I’ve gone over what those health problems might be in several previous posts. This all simply explains what is going on, in a way Occam would like. But there are a few niggling problems, like red and blue fibers that do not melt at 1400F, that were extracted from under unbroken skin.

Again we are asked to believe one particular answer: “they were produced by a novel organism of a type new to science that creates fibers that can withstand temperatures that would destroy any organic material, and in several colors”, which introduces this rather complex new entity.

In this case we can produce a shorter answer for these particular fireproof fibers: “the fibers came from ouside the body, and slipped under the skin”. There are fibers outside the body, and fibers can slip under the skin, like fiberglass fibers, which melt at 2000F.

The Morgellons phenomenon is a good example of a case of Occam’s razor where the more accurate explanation is more complex than the explanation that introduces new entities. The short answer is “a new disease”, the more accurate answer is “many diseases, known and possibly unknown, combined with many environmental factors”. There’s a lot of entities in that explanation, especially when you look at individual cases, but there are no NEW entities being introduced. Just as the real explanation for the strife in the middle east is vastly more complex than “God’s will”, the real explanation for all the thousands of claims of Morgellons Disease if vastly more complex than “New Disease”.

The real answer is comprised of thousands of different stories, mini-explanations to mini-questions, sub questions to “what is going on with these people”. Like: “why would someone have fireproof blue fibers under their skin and also have neurotic excoriations”

I don’t know the right answer, but I’m going to posit a straightforward one called “Occam’s Hot Tub”.

Some time ago, the patient used a blue fiberglass hot tub. The fiberglass suffered from “fiber bloom” (prevalent in FL, CA and TX, thanks to the weather), which creates loose splinter of fiberglass. The pressure of sitting on and against the tub caused large numbers of these splinters to become embedded in the patient’s skin. The water was also contaminated with Pseudomonas aeruginosa, a bactirium that causes “hot tub folliculitis“. This developed into an itchy rash with many lesions, accompanied by a general sickness. The embedded fibers contributed to the itching. The patient scratched, which made things worse, creating new lesions, and creating an itch-scratch-itch cycle, compounded by a mild OCD. The initial rash cleared up, but the itching continued because of the now neurotic scratching. Normal fibers were found in the lesions. The patient is convinced she has Morgellons. She goes to Dr. Wymore, who extracts some of the fiberglass fibers from under the unbroken skin on her back.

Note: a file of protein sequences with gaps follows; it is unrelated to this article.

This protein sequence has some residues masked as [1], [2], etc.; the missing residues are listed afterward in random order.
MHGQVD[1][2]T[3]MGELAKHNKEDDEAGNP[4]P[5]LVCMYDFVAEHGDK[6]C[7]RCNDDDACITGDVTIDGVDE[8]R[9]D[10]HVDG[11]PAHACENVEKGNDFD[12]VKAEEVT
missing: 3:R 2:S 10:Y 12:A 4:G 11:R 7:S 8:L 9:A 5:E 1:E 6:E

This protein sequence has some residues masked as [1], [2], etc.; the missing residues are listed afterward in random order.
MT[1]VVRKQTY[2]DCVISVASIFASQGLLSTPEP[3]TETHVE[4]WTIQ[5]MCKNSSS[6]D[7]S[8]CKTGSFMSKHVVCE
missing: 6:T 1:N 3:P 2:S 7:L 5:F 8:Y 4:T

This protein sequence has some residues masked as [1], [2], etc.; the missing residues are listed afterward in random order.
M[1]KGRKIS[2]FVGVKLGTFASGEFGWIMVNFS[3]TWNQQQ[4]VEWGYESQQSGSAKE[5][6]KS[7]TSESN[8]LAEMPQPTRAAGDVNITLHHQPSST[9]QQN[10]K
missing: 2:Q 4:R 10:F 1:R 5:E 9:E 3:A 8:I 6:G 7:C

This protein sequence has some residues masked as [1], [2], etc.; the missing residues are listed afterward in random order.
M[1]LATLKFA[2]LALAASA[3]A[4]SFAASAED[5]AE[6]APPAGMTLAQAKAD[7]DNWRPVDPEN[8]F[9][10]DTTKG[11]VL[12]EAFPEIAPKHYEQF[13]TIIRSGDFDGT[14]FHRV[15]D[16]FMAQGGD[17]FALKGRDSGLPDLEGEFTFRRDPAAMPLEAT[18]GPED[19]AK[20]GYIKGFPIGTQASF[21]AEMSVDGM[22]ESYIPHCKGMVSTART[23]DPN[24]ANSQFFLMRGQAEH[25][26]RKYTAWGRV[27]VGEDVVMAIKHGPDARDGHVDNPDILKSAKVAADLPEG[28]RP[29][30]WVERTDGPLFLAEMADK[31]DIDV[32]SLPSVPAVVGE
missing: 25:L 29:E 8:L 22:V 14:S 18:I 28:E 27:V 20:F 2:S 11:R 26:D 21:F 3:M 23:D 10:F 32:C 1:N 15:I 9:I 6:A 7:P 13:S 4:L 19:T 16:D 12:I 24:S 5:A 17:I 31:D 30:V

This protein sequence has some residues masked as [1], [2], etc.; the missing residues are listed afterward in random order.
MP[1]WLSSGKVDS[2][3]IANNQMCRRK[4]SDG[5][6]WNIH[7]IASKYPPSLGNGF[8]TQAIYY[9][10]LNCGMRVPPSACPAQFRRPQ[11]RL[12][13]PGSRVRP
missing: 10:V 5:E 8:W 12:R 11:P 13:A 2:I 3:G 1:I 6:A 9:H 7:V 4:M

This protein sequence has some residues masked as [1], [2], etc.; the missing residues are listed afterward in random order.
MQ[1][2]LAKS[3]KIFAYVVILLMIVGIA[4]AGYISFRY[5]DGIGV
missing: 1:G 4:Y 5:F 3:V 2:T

Sure, it’s a long explanation, and we don’t know if it fits the facts, since we don’t know the evidence for the actual case. But if the patient had indeed been in a hot tub sometime in the past, then that would explain the blue fiber a lot simpler than a new disease would. It does not introduce any new entities.

There is no evidence presented that a new entity is required to explain. There is no need for a new disease to explain the thousands of people who self-diagnosed with Morgellons.